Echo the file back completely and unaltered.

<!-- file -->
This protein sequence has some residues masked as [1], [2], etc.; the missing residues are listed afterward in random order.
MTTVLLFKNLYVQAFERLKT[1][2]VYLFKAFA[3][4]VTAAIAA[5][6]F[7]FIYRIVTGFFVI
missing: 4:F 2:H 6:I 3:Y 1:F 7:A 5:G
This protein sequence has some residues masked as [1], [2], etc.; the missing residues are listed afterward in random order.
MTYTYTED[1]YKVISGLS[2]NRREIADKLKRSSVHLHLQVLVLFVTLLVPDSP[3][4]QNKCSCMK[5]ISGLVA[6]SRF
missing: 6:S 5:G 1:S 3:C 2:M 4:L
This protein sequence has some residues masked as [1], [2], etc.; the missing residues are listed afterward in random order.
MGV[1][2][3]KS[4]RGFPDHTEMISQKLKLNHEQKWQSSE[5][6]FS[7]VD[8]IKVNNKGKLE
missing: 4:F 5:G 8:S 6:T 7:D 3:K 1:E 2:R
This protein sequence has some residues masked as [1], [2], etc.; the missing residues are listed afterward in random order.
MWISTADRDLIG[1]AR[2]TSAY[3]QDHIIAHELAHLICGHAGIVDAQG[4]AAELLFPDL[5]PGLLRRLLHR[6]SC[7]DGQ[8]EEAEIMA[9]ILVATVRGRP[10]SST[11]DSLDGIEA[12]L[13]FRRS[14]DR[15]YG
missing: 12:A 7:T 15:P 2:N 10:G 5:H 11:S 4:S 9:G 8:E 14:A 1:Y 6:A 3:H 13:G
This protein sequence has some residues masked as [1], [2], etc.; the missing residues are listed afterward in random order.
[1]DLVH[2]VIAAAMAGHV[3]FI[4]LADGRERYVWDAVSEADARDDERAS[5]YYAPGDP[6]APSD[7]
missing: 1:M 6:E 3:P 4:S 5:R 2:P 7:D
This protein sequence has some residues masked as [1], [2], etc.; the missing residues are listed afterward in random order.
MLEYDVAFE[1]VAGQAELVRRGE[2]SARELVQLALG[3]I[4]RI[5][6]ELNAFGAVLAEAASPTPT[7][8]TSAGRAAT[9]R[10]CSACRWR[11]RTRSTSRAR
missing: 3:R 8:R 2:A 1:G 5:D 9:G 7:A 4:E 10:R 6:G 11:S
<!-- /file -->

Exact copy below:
This protein sequence has some residues masked as [1], [2], etc.; the missing residues are listed afterward in random order.
MTTVLLFKNLYVQAFERLKT[1][2]VYLFKAFA[3][4]VTAAIAA[5][6]F[7]FIYRIVTGFFVI
missing: 4:F 2:H 6:I 3:Y 1:F 7:A 5:G
This protein sequence has some residues masked as [1], [2], etc.; the missing residues are listed afterward in random order.
MTYTYTED[1]YKVISGLS[2]NRREIADKLKRSSVHLHLQVLVLFVTLLVPDSP[3][4]QNKCSCMK[5]ISGLVA[6]SRF
missing: 6:S 5:G 1:S 3:C 2:M 4:L
This protein sequence has some residues masked as [1], [2], etc.; the missing residues are listed afterward in random order.
MGV[1][2][3]KS[4]RGFPDHTEMISQKLKLNHEQKWQSSE[5][6]FS[7]VD[8]IKVNNKGKLE
missing: 4:F 5:G 8:S 6:T 7:D 3:K 1:E 2:R
This protein sequence has some residues masked as [1], [2], etc.; the missing residues are listed afterward in random order.
MWISTADRDLIG[1]AR[2]TSAY[3]QDHIIAHELAHLICGHAGIVDAQG[4]AAELLFPDL[5]PGLLRRLLHR[6]SC[7]DGQ[8]EEAEIMA[9]ILVATVRGRP[10]SST[11]DSLDGIEA[12]L[13]FRRS[14]DR[15]YG
missing: 12:A 7:T 15:P 2:N 10:G 5:H 11:S 4:S 9:G 8:E 14:A 1:Y 6:A 3:H 13:G
This protein sequence has some residues masked as [1], [2], etc.; the missing residues are listed afterward in random order.
[1]DLVH[2]VIAAAMAGHV[3]FI[4]LADGRERYVWDAVSEADARDDERAS[5]YYAPGDP[6]APSD[7]
missing: 1:M 6:E 3:P 4:S 5:R 2:P 7:D
This protein sequence has some residues masked as [1], [2], etc.; the missing residues are listed afterward in random order.
MLEYDVAFE[1]VAGQAELVRRGE[2]SARELVQLALG[3]I[4]RI[5][6]ELNAFGAVLAEAASPTPT[7][8]TSAGRAAT[9]R[10]CSACRWR[11]RTRSTSRAR
missing: 3:R 8:R 2:A 1:G 5:D 9:G 7:A 4:E 10:R 6:G 11:S